Also sneakily poised along the mall is The Federal Reserve Building, which has no right to be among the publicly supported properties. After all, it’s a private enterprise that belongs to some of the richest families in the world. You can bet it receives tax free status too.
Just as we did in New York, we went right away to a tour bus outlet, paying $27 each for passes that allowed us to jump on and off the narrated tour buses all day. In New York our buses were double-decker with open upper decks, where we always positioned ourselves. In Washington the buses were one-story and enclosed, with a central hinge that made them into two sections.
The first stop was The Capitol Building. It was still fairly early in the day so all the major news crews were lined up there to report on whatever spin might be coming down the pipe.
Photo: The Capitol Building.
Photo: A different view of the Capitol Building.
Close by was Union Station, a beautiful railroad station that is still a serious hub of activity. Trains full of business people from New York, Chicago, Philadelphia and Baltimore, probably a good deal of them lobbyists, were scuttling for waiting taxis or limousines. We went to the food court there and had a Subway Sandwich, (budget, you know) while we waited for our tour bus to reappear.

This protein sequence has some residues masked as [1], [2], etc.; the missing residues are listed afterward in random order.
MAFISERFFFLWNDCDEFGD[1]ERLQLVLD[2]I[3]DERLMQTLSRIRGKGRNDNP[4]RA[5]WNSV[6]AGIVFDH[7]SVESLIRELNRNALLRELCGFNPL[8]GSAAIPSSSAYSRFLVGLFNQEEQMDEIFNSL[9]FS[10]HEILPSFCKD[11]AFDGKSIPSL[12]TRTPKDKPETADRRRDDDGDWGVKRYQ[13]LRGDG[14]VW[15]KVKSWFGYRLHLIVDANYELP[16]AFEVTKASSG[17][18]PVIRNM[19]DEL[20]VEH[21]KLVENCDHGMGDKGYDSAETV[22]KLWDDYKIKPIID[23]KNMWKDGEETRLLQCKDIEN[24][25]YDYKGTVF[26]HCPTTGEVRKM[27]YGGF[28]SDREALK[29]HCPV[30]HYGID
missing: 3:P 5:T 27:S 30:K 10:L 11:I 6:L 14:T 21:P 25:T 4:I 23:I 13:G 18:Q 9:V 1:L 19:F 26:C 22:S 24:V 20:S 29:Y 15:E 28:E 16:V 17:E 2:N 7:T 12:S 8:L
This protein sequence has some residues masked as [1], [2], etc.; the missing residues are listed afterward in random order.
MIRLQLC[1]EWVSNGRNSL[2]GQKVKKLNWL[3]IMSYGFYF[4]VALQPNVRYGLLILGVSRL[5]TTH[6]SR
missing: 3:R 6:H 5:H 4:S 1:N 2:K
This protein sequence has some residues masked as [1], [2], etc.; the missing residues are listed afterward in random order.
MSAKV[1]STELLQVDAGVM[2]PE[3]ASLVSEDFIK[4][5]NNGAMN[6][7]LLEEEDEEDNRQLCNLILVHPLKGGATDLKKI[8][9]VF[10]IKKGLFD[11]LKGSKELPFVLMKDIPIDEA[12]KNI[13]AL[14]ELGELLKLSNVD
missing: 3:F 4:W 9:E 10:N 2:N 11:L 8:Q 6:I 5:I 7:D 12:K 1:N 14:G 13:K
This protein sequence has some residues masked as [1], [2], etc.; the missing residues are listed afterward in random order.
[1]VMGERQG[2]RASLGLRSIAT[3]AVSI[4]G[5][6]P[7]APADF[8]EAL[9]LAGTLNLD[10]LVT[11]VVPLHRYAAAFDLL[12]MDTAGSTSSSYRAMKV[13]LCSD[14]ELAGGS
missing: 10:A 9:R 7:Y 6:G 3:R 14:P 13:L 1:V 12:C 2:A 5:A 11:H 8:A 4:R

Right across from where all the taxis and limos were lined up, this oriental guy, with an amplifier, was singing religious hymns, slightly off key but at the top of his lungs. He also played trumpet, not so badly, and would promptly knock off another hymn on that instrument, at a decibel level that could not be ignored. He was there all day, every day, paid by this or that church, driving the Union Station workers crazy.
Photo: The inside of Union Station.
We got back on the bus, (the tour guides are so much drier in Washington than those in New York City) and got dropped off across the Potomac, in Virginia, at Arlington Cemetery. There we watched the Changing of the Guard at the Tomb of the Unknown Soldier and then visited the JFK gravesite/memorial before trekking back to the tour bus.
Photo: A small portion of the thousands of graves at Arlington National Cemetery.
Photo: At the Tomb of the Unknown Soldier.
Photo: The JFK Memorial.